Written by Puja Tayal at The Motley Fool Canada
Planning for retirement is the biggest and longest investment you ever make. You are creating an investment portfolio that gives you a monthly paycheck 20-30 years from now as per that time’s living expense and continues paying till your last breath. You have Canada Pension Plan (CPP) and Old Age Security (OAS) too, but you need an emergency pool for the unknown and another source of passive income to maintain your lifestyle.
How to make an ultimate retirement game plan
Life doesn’t always go as planned. Hence, the ultimate game plan is to optimize all available resources and diversify your income streams instead of relying on one or two. Retirees of today can earn up to $1,500/ month ($811.21 average CPP payout + $691 maximum OAS). This amount can meet their basic expenses if they don’t have any rent or debt expenses.
The Canada Revenue Agency (CRA) introduced CPP enhancement in 2019 to provide a third of retirees’ earnings as the CPP payout. To get the maximum CPP payout, you have to make a maximum CPP contribution for 39 years of your working life (from 25 to 65). The maximum CPP contribution for 2023 is $7,508.90, up 7.28% from 2022.
And if you delay your CPP payout to age 70, you can grow the payout by 42%. (The CRA increases your CPP payout by 0.7% per month if you continue CPP contributions beyond age 65.) You can maximize your CPP benefit if you have the financial freedom to choose when to take a CPP payout. Passive income from a Tax-Free Savings Account (TFSA) can give you this freedom.
The TFSA returns for financial freedom
The CRA sets a TFSA contribution limit every year, which is $6,500 for 2023. You can invest in Canadian and U.S. stocks through TFSA and let your investments grow tax free. Depending on how far your retirement is, you can divide your portfolio between high-growth stocks, growth stocks, and dividend stocks.
If you have 15 years to retire, consider investing 60-80% in growth stocks and 20-40% in dividend stocks, depending on your risk profile. TSX has some of the best dividend stocks, like Enbridge (TSX:ENB) and BCE.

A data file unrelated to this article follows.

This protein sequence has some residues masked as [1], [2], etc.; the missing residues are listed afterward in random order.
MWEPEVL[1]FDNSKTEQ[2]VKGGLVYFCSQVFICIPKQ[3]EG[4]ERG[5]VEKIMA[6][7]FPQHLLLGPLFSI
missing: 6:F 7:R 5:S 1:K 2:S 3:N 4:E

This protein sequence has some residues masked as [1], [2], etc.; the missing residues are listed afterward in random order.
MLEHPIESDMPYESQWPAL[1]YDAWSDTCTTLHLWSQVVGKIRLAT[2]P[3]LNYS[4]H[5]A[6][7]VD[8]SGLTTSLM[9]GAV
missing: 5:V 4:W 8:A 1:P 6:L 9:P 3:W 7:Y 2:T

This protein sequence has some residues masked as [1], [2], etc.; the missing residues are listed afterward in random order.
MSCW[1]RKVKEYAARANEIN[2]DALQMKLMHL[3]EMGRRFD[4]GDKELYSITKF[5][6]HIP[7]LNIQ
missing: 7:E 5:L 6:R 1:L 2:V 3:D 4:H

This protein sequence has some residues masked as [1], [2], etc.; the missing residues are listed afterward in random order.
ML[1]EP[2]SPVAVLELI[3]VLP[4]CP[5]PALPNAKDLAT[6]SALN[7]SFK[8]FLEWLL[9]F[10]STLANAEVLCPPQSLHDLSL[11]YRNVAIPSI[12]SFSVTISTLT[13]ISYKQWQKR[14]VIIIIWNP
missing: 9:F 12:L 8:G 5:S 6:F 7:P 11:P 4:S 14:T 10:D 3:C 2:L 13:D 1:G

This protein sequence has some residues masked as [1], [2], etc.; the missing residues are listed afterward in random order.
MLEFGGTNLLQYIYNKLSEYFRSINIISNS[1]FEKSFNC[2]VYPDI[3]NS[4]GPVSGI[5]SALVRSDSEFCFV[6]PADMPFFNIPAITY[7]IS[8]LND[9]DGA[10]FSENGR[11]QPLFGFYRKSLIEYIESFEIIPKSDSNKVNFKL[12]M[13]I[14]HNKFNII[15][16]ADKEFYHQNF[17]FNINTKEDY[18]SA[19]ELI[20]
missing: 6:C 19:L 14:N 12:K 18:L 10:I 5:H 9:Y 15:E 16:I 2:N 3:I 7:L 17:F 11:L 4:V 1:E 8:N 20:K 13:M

Dividend side of TFSA retirement planning
Enbridge stock is a buy when it is closer to its 52-week low, as you can lock in a dividend yield of over 7%. The pipeline stock has a 67-year dividend history and has grown dividends most of the years.
While Enbridge has paused its dividend-reinvestment plan, you can use the dividend income to buy more Enbridge shares or BCE shares, which also have a good dividend-growth trajectory and a 6% dividend yield.
Suppose you invest $1,500 in Enbridge now; you can buy 30 shares and earn yourself a $106.5 annual dividend (30 x $3.55 dividend per share), which is sufficient to buy two more Enbridge shares. These two shares will also give dividends, compounding your returns. In 15 years, this could become a significant amount.
The growth side of TFSA retirement planning
The remaining $5,000 of your TFSA contribution can go into U.S. stocks with assured growth potential. There are stocks like Tesla and Nvidia (NASDAQ:NVDA) with the potential to grow your money multiple-folds in five to seven years.
For instance, Nvidia stock surged 586% in the last five years, riding the crypto bubble, 5G network infrastructure, and artificial intelligence (AI) boom. It has more growth in its arsenal as edge computing and autonomous cars have not yet begun their growth trajectory. A US$2,000 investment in Nvidia in July 2018 would be over US$13,500 today. If you sell some of the stocks now, you will have money to invest in other high-growth stocks.
You can sell one stock of Nvidia for US$424 and buy 100 shares of Hive Blockchain Technologies on the TSX when the stock falls to $4 or lower and sell it at $8 or $10 price.
You can enhance your TFSA investment beyond $6,500 through dividend reinvestment and opportunistic profit booking in growth stocks.
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